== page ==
You may have seen headlines saying that the Congressional Budget Office has suddenly discovered that the federal government could save a bundle by reauthorizing the Children’s Health Insurance Program for 10 years instead of just five years and isn’t that GREAT? And while it would indeed be a terrific thing to fund CHIP for 10 years, placing its next expiration date well past the end of a possible second Trump term, the savings the CBO is talking about are a very relative thing, as Talking Points Memo explains:
Extending CHIP for 10 years would save a total of $6 billion, CBO staffers said. The internal estimate comes just a few days after the agency reported publicly that it had slashed its estimate of how much it would cost the government to renew CHIP for five years—from $8 billion to around $800 million—following Republicans’ move to repeal the individual mandate as part of a tax overhaul […]
Essentially, killing the mandate dramatically raises premiums in Obamacare’s individual market, which is where millions of low-income families currently enrolled in CHIP would have to turn were the program to disappear. The higher those premiums go, the more the government has to pay in subsidies. So by raising the cost of not renewing CHIP, Republicans have dramatically lowered the cost of reauthorizing it.
In other words, the savings are completely relative to what the government would have to pay if they let CHIP funding expire altogether. Subsidies for marketplace plans would cost the government far more than the whole CHIP program, which currently covers about 9 million kids (and around 370,000 pregnant women). So CHIP itself hasn’t miraculously gotten any cheaper, but the cost of doing nothing just went WAY higher. That seems like a worthwhile incentive, but this is a government that thinks increasing the costs of administering Medicaid is worth it if they can screw some poor people.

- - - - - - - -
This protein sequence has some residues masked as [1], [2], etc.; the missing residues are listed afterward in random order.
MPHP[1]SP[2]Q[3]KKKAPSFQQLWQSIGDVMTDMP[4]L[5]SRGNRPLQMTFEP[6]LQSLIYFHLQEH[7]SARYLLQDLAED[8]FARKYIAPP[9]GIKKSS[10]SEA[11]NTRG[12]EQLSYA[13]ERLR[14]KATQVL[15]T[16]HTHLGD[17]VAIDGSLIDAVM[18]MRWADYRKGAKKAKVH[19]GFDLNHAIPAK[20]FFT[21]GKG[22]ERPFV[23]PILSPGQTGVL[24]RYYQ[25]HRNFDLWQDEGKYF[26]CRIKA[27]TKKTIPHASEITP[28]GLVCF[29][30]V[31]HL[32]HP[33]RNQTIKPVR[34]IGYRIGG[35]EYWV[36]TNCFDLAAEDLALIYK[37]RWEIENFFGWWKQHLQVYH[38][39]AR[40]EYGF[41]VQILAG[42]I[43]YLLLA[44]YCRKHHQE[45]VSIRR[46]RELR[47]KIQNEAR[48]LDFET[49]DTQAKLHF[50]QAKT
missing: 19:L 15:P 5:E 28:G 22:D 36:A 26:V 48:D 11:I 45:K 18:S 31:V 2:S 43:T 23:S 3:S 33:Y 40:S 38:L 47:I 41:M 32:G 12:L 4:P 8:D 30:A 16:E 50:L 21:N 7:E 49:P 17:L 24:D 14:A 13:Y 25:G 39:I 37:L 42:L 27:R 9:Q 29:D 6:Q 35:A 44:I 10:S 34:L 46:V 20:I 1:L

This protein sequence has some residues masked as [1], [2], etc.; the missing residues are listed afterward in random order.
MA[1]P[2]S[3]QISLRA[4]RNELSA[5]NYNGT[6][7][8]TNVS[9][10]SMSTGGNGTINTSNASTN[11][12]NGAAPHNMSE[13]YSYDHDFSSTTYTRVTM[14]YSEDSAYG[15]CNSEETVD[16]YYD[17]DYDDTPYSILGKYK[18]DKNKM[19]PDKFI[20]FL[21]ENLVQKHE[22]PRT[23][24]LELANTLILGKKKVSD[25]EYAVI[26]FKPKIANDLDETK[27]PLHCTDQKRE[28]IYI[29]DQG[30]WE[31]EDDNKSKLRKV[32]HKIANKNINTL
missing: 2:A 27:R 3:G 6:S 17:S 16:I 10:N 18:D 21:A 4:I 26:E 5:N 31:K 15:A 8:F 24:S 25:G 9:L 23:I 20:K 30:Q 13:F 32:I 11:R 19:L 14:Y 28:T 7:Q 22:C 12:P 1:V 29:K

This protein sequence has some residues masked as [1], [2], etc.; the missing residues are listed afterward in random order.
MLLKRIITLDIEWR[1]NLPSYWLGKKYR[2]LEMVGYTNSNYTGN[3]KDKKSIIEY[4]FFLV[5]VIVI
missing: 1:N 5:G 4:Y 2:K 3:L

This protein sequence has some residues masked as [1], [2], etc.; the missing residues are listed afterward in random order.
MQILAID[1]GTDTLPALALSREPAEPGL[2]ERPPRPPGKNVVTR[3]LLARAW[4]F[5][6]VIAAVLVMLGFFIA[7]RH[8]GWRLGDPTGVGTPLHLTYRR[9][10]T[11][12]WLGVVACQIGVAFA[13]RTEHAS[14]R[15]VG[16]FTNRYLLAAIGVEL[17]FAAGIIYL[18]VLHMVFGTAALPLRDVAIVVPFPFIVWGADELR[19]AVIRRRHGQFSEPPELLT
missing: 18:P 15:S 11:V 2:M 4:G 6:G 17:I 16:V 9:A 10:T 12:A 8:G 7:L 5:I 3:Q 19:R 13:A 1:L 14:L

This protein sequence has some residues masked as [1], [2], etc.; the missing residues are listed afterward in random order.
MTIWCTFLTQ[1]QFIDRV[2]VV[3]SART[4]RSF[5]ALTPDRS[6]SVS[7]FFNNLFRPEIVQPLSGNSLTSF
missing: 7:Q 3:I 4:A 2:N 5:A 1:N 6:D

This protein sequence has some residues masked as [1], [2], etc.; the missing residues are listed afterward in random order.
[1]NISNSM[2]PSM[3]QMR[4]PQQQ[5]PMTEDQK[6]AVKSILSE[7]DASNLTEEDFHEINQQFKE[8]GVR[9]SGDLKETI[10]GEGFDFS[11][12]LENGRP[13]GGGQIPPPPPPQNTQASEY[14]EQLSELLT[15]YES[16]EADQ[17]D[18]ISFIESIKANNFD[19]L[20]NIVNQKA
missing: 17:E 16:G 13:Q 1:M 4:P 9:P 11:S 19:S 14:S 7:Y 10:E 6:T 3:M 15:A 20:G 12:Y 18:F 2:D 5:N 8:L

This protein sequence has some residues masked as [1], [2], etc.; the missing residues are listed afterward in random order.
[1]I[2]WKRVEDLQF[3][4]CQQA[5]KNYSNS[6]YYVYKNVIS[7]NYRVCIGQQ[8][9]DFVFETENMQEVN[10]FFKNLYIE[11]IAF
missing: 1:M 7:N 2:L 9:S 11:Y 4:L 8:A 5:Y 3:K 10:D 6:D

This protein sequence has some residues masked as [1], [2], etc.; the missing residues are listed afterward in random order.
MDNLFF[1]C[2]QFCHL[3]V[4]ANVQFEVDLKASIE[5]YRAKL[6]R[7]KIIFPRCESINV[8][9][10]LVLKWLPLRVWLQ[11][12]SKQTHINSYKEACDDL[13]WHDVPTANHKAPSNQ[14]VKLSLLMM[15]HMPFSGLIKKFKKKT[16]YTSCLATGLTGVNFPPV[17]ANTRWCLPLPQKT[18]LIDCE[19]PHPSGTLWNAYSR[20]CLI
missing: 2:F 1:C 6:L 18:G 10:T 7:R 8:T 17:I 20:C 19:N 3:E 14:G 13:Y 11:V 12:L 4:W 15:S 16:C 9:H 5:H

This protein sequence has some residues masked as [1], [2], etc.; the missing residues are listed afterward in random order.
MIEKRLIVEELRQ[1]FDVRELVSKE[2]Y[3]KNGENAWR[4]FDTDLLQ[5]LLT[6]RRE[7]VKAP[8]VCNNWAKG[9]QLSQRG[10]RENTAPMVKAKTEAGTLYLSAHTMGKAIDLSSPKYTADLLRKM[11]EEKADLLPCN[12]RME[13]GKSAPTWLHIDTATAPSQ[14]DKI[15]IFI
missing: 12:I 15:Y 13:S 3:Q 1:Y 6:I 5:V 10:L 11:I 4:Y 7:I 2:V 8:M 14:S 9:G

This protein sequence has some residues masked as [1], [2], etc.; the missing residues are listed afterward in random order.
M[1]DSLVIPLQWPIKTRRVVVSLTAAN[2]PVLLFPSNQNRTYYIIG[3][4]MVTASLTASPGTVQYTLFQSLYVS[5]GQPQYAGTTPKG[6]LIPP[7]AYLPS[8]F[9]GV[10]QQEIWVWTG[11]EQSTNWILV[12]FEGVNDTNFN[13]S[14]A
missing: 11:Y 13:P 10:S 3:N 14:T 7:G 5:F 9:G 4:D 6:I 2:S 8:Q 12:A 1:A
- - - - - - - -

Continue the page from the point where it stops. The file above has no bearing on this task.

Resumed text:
Back at the end of September, for the first time since the once-bipartisan program was created during the Clinton administration, Congress didn’t bother reauthorizing CHIP, because Republicans were busy trying to kill Obamacare, and then busy passing a tax cut for the rich. The temporary spending bill passed in December was supposed to keep CHIP going for another six months, but the money may not actually last that long.
Brookings Center for Health Policy economist Matthew Fiedler explained that the “lower” cost of a 10-year CHIP extension isn’t really anything to cheer about, since even if CHIP is renewed, the net result is that the increased costs of ACA plans will leave many parents without coverage:
“If you think about a world with no CHIP, a lot of families would still want to have their kids covered, so they would look for private insurance in the individual market,” he explained. “There, once you’ve covered your kids, it’s basically free to cover yourself on the same policy, because of how the premium tax credits work. But if CHIP comes back, the parent is the only one to remain on the policy, facing a cost for the coverage. Without the mandate, more parents are likely to drop their insurance than CBO used to think.”
The relatively lower cost of fully funding CHIP isn’t so much a silver lining as it is a shit sandwich with slightly less shit in it. And no, HuffPo, this really is NOT “good news,” except in the way that a plane crash only killing some of the passengers is “good news.”
Still, since the cost of doing nothing at all is now much higher thanks to the tax cut bill, that may at least be the stick needed to get Republicans to vote to reauthorize CHIP sooner than later. Shit, if it gets CHIP funded, we can even let the lying fucks claim they kept some planes from crashing.